Telomeric Theory - Related Reseach - Mitochondria

Aubrey de Grey ag24 at mole.bio.cam.ac.uk
Fri Oct 2 10:14:15 EST 1998


Tom Matthews wrote:

> 1. Is this "fumbling" pure chance?

Yes, since the potential for fumbling of a particular electron depends
on the exact timing of proximity of an oxygen molecule to accept the
electron and the time that the electron stays in the fumblable places
in the respiratory chain.

> 2. Is the percentage reasonably constant for all mitochondria in all
> cell of a given individual?

Reasonably, but it varies somewhat from tissue to tissue and depending
on rate of energy consumption, because these translate into variations
of the timings noted above.

> 3. Does the percentage vary between individuals?

After factoring out the above, probably not very much -- except with
age.  Mitochondria become less functional in many ways with age, of
which this is one.  (This is not specific to mitochondria that have
suffered mtDNA mutations: see below.)

> 4. If it varies not by pure chance, has any research been done to
> determine what are the causes of variation?

Yes, but there's plenty still to do.  We know that mitochondria of
elderly people fumble more electrons, and that's probably because of
changes to the mitochondrial membranes, notably loss of cardiolipin.
Bruce Ames's lab has done really useful stuff on this topic recently,
which you in fact posted here a month or so ago.  This happens to all
mitochondria, not just mutant ones.  The research that I consider to
be the most useful in this area is the interspecies work that I've
mentioned a few times in the past.

> Would it be accurate to say that a prooxidant is something which creates
> one or more free radicals or converts weak ones into stronger (nastier)
> ones or into more of the same strength (ie increases the total weighed
> free radical strength), whereas an antioxidant is something which
> eliminates one or more free radicals or converts stronger ones into
> weaker ones (ie decreases the total weighed free radical strength)?

Well, not really.  The whole terminology ("prooxidant", "antioxidant",
"oxidative stress") is part of the problem.  "Oxidation" really denotes
a reaction in which the more reactive participant removes an electron
from the less reactive one; when the more reactive participant donates
an electron it's called "reduction".  So the "oxidant"-based terminology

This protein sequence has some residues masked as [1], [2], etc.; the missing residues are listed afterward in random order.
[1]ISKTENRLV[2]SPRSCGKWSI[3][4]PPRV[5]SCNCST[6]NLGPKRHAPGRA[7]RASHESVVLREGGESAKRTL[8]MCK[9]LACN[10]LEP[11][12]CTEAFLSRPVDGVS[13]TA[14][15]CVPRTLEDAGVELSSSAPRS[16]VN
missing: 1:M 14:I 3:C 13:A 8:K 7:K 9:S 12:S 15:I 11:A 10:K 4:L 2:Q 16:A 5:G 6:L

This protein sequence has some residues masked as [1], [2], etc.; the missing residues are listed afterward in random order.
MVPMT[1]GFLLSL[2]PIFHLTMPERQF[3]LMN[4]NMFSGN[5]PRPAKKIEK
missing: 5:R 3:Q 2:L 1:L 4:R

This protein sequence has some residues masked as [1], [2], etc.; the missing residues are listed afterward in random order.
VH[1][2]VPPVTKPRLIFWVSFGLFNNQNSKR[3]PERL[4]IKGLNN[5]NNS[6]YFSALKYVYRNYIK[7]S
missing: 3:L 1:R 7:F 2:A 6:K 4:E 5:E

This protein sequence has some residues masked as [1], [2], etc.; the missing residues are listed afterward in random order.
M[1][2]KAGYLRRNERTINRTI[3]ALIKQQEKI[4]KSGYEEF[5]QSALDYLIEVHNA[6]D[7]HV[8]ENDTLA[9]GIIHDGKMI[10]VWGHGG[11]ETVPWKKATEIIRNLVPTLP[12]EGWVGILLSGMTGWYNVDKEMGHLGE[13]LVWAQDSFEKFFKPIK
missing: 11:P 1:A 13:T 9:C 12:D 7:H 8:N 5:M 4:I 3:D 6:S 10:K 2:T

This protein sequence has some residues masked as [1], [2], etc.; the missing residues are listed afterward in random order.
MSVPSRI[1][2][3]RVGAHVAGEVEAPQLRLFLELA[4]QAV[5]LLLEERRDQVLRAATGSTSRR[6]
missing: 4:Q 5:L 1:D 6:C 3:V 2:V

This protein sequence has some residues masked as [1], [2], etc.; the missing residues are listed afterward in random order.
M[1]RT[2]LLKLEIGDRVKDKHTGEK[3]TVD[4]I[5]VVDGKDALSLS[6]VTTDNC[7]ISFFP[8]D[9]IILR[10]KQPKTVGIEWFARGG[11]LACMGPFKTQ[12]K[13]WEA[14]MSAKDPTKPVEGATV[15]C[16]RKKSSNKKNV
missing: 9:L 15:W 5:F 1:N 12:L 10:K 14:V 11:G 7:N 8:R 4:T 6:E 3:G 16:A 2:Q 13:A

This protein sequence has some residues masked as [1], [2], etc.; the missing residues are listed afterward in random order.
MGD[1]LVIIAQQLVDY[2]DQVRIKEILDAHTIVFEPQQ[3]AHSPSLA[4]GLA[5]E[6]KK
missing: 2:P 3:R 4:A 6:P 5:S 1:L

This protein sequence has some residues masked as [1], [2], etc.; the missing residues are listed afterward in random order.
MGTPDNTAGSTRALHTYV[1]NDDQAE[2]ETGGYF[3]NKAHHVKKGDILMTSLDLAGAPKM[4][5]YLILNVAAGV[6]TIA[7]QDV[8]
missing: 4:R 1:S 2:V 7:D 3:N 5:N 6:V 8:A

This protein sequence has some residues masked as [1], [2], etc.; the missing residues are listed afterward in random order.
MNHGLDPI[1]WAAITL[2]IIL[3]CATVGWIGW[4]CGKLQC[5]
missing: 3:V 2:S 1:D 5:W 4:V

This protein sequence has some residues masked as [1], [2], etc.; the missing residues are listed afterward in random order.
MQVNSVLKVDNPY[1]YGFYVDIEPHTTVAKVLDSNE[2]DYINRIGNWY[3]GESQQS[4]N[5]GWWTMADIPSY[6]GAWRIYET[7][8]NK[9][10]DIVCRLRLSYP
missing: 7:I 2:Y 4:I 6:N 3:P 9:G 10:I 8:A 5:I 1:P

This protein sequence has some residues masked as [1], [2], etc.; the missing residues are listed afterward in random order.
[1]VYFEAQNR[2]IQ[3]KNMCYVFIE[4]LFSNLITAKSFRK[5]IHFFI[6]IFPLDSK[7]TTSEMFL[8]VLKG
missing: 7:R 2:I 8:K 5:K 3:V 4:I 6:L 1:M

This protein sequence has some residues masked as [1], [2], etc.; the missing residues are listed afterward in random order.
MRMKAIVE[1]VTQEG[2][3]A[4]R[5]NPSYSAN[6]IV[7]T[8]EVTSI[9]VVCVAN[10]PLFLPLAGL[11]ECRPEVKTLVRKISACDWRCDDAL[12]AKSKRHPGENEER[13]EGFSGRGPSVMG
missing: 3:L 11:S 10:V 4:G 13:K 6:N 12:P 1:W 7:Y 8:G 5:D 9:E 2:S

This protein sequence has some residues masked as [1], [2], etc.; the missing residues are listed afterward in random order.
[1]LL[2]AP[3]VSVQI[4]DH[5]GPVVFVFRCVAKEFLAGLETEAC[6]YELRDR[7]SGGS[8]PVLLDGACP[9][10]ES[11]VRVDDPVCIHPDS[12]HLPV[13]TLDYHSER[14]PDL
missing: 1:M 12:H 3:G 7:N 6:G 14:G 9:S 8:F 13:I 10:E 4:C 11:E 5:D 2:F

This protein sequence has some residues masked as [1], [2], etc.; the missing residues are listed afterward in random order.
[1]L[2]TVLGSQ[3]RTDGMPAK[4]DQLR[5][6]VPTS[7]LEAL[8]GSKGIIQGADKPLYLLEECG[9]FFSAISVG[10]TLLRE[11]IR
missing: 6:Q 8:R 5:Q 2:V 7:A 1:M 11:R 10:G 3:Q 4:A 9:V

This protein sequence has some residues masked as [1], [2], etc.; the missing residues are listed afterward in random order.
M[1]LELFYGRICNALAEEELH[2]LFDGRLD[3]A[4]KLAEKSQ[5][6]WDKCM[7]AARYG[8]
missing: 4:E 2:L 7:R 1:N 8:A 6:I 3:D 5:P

assumes that the reactive molecules which really matter in the body are
ones which remove electrons.  This is true for most of them, but not all.
Superoxide is the major exception.  It's a reductant, since it passes an
electron on (typically to a metal atom), and the metal atom then becomes
a reductant.  Hydrogen peroxide is really not an oxidant or a reductant,
because it's essentially harmless until it receives an electron from a
metal atom, which splits it into a (harmless) hydroxide anion and a
(vicious, oxidant) hydroxyl radical.

The other problem with your formulation is that "strength" really only
means speed with which a reaction occurs.  Hydroxyl radical is the most
reactive free radical known, but when it reacts with something (such as
a lipid) it only makes one lipid radical, and in doing so it becomes a
completely unreactive water molecule.  So the "weighed free radical
strength" has gone down.  But the lipid radical (after a few intermediate
rearrangements) can then react with a metal atom -- that's the branching
stage -- to form two lipid radicals.  So even though lipid radicals are
less reactive than hydroxyl by any measure, they're more harmful.

So in short answer to your question: best is to learn the chemistry and
take no notice of the terminology!

> Has anyone given thought to the possibility of a chemical or virus
> directed attempt to kill off these damaged mitochondria (before they
> dominate a cell) so that they would be naturally replaced by the
> remaining fully functional ones? If this were possible, then everyone
> could be truly "rejuvenated" periodically.

This is indeed one of the major proposed approaches (see ref. 13 in my
article).  The major perceived problem with it is the identification of
which ones to kill off: if the mechanism I proposed (see ref. 9) for the
ongoing maintenance of mitochondria by turnover) is correct, then the
mutant mitochondria will "look" for all the world like the ones that
must NOT be destroyed because they're the ones that are working the best.

Aubrey de Grey




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